VIFF Day 9: Congolese Street Music

Benda Bilili! Directed by Renaud Barret & Florent de La Tullaye (France, Congo)

Vancouver’s film festival is past the half way mark, and I’m starting to get just a little tired of the arthouse precociousness that you get with a lot of the films that VIFF presents. We get it, you’re sad, and you’re important. Good for you.

Because of all of the European misery I’ve been subjecting myself to, I was very much looking forward to seeing Benda Bilili! as I knew exactly what I was going to get: A documentary about one of the greatest musical success stories of the last decade.

It’s the story of Ricky Likabu, a paraplegic musician living and working on the streets of Kinshasa, Congo. About six years ago, the film makers meet Ricky while working on another project in the Congo, and fall in love with him, and his music. They decide to try to help him and his group of musicians (Benda Bilili), to make a recording. They also introduce him to Roger Landu, a homeless street urchin from a surrounding village, who at that point was just starting to learn the satongé, a single-stringed instrument of his own devising. From a musical perspective Roger is the last missing ingredient to Benda Bilili’s unique stew of soukous, zouk, African rumba, and funk, but the band still struggles, and the film follows them around as they spend the next five years trying to make their dreams happen.

This is a film full of joy, but it would be a mistake to call this a simple movie about music. What it’s really about, is following your dreams. Both Ricky and the film makers are trying to accomplish completely unrealistic goals, and the film follows both in a fairly straight-forward cinéma vérité style. What I appreciated about Barret & de La Tullaye’s approach was that even though they are a fairly integral part to Bilili’s story, they really kept themselves out of the film, and even minimized the involvement of producer Vincent Kunis in the movie, even though his arrival in Kinshasa really changed the fortunes of the band.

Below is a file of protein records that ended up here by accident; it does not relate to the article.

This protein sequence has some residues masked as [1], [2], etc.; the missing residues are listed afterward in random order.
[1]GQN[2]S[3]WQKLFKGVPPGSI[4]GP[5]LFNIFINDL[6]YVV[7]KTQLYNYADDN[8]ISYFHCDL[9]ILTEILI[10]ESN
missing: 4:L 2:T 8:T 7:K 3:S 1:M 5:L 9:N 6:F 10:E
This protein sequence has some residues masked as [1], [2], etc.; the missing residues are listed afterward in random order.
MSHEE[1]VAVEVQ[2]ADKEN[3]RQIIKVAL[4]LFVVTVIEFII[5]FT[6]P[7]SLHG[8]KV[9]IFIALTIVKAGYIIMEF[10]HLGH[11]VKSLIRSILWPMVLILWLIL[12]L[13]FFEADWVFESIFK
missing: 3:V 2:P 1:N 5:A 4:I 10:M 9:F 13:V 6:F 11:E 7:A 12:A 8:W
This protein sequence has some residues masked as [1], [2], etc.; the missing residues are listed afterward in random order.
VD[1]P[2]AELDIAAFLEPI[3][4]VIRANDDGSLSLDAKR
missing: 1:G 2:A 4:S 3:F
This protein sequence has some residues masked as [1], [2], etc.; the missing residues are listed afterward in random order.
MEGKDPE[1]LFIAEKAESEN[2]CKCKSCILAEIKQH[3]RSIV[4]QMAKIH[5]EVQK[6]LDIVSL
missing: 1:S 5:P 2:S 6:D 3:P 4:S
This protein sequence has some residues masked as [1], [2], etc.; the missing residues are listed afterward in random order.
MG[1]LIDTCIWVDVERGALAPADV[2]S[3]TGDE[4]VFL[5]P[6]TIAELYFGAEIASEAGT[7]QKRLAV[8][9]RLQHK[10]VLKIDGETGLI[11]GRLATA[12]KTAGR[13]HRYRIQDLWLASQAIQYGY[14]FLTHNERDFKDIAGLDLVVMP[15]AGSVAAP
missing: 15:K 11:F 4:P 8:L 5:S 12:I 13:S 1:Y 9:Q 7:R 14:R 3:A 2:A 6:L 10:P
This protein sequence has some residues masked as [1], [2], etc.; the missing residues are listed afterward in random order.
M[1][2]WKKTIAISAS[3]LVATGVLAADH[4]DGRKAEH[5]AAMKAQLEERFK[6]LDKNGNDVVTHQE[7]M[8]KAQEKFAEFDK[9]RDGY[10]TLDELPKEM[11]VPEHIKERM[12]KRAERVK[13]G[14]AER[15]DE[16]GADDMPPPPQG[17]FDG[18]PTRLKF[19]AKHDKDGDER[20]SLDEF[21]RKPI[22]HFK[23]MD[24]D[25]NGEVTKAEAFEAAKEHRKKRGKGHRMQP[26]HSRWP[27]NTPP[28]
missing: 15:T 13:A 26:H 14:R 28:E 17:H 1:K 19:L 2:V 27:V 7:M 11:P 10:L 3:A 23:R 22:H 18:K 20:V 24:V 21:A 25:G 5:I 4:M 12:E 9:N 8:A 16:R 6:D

What the film makers do, and do well, is to keep the camera on the band. Half of the members of the group  are physically disabled in some way due to polio, and so it’s easy to dismiss them as a simple gimmick group. But as the movie eventually shows when the group makes its inevitable performance debut in France, they’re anything but. I should know, I’m one of the few people in this country that’s been lucky enough to have seen them.

Benda Bilili is a straight-forward rags to riches story. But it’s also a good film. And one that recognizes that Staff Benda Bilili isn’t worth watching because they’re from the Congo, or because they live in a zoo, or because they have polio. They’re worth watching because they are one of the best live bands on the planet right now, and it’s a tragedy that due to visa and passport problems, that this film might be North American audiences only chance to see them. Although the film does have it’s minor problems (a lack of real explanation as to exactly how successful the band becomes, no interviews with any band members other than Landu or Likabu), it’s still a very watchable documentary, and one of the best music films I’ve seen in some time.

Rating: A-

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